A lawyer, a mediator – certainly words that do not go together! Yet, these are the very words that describe B.C. Thiruvengadam. Although one might say that by profession, he is a lawyer, by passion, he is also trained and certified to be a mediator. “I have been practising mediation for several years now. I was involved in the setting up of the Bangalore Mediation Centre, which is the biggest in the country,” says he with pride. A very observant Thiru explains that “a survey of southern states revealed that only 9 per cent disputes come to lawyers, 50 per cent just give up, 30 per cent go to the police and the rest go to thugs or the underworld. This certainly meant that lawyers are not popular. So mediation is a better option. Even from the lawyers’ point of view, the disputes are coming to them instead of the thugs. And if the clients are happy then they will come back to you.” He believes what sets a mediator apart from other lawyers is he should not be influenced or interested in the case, as a mediator has to be totally independent. “Lord Krishna wanted to be a mediator but he failed because his sister was married to Arjuna,” says Thiru, citing the epic battle of Kurukshetra between the warring cousins of Mahabharata.
One might think that since he holds in-depth knowledge of the religious scriptures, he himself is religious. Yet, it is not so. He segregates religion from spirituality. Named after Tirupati Balaji, Thiru is a firm believer in God. It is rather secularism which he would choose over ritualism. He has read the Bible, the Koran and even about Norse mythology. His office, decorated with posters of the eagle, depicts aspirations of the spirit, and its triumph over the carnal nature.
An alumnus of Bangalore University, he is the architect and senior partner of Chennai-based Thiru & Thiru. A brief exposure to Chartered Accountancy has stood him in good stead although he did not get the degree, ultimately. In addition to his three decades of standing at the Bar, he is a Mediator of the High Court of Karnataka. He is also a Mediator Resource Person and Master Trainer in Mediation of the Supreme Court of India and the Chairman of the Society of Indian Law Firms, Bangalore Chapter.
He holds several awards to his credit including Oxford’s International Professional of the Year 2007, Leading Lawyers of Asia by Asia Law Journal from 2004 to 2007 and has the rare distinction of being rated in seven areas of specialization (Banking, Restructuring & Insolvency, Dispute Resolution, IT & Telecommunications, Labour & Employment and Mergers & Acquisition). His vast repertoire of knowledge has seen him deliver lectures at premium institutions such as the New York Law School, International Business Academy, Institute of Chartered Accountants of India, etc. He is an active member of a number of associations including the International Bar Association and Inter Pacific Bar Association.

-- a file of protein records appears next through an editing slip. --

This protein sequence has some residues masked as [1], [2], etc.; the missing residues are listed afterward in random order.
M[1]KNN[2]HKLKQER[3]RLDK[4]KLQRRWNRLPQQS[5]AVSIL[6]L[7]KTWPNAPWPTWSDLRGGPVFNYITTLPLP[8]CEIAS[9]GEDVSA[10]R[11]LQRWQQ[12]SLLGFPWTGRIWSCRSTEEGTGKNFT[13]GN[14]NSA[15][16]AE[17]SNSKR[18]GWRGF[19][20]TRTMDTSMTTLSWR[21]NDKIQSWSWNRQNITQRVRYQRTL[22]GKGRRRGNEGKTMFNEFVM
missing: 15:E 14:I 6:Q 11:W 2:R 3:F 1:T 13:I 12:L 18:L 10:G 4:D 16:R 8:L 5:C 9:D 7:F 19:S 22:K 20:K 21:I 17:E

Unlike most lawyers who pursue law as a family tradition, Thiru studied law because he had a case against his tenant when he was studying Chartered Accountancy. “I wanted to assist my family lawyer in evicting the tenant. I did not tell my parents as they considered lawyers as those who break up or split up families,” reminisces Thiru.
It was his ability to take a stand that found him being introduced to Revathi. Although theirs is an arranged marriage, Revathi says that his decision “to marry the first girl he met and not subject a line of girls to screening,” is what set him apart from the crowd for her. The couple was engaged in 1989 and married in 1990. Revathi, a true cosmopolitan, brought up in Delhi, calls Thiru a “pucca Tamilian.” Like her husband, Revathi too holds a degree in law from Bangalore University.
While Thiru has enthused all members in the family to take keen interest in law, his own interests are greatly varied. In fact, versatility should be his other name. Thiru’s paintings adorn the walls of his house. His ear for music finds him playing the congo. The yin dimensions of his personality often finds him wearing the apron in the kitchen and cooking seafood, a cuisine he is master at. Yet, the most intriguing of his interests is his ability to sew.
Thiru, a perfectionist at work expects the same at home. In Revathi’s words, “He likes things spick and span and has no room for carelessness. Even his shirts have to be ironed properly. He does not like a single crease on them!” Surely the right lawyer to iron out all differences!